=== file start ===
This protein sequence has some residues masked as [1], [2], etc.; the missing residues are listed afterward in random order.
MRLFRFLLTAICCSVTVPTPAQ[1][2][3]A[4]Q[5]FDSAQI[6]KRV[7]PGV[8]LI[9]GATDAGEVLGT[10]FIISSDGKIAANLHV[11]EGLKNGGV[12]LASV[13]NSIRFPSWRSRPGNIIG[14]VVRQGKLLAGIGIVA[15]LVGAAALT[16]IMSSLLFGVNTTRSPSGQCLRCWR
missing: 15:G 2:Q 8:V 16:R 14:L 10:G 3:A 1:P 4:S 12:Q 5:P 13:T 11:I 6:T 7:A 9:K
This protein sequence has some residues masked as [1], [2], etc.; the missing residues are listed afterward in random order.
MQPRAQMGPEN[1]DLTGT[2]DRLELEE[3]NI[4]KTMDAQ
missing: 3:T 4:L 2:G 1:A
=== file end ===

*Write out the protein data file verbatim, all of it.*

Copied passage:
This protein sequence has some residues masked as [1], [2], etc.; the missing residues are listed afterward in random order.
MRLFRFLLTAICCSVTVPTPAQ[1][2][3]A[4]Q[5]FDSAQI[6]KRV[7]PGV[8]LI[9]GATDAGEVLGT[10]FIISSDGKIAANLHV[11]EGLKNGGV[12]LASV[13]NSIRFPSWRSRPGNIIG[14]VVRQGKLLAGIGIVA[15]LVGAAALT[16]IMSSLLFGVNTTRSPSGQCLRCWR
missing: 15:G 2:Q 8:V 16:R 14:L 10:G 3:A 1:P 4:S 12:Q 5:P 13:T 11:I 6:T 7:A 9:K
This protein sequence has some residues masked as [1], [2], etc.; the missing residues are listed afterward in random order.
MQPRAQMGPEN[1]DLTGT[2]DRLELEE[3]NI[4]KTMDAQ
missing: 3:T 4:L 2:G 1:A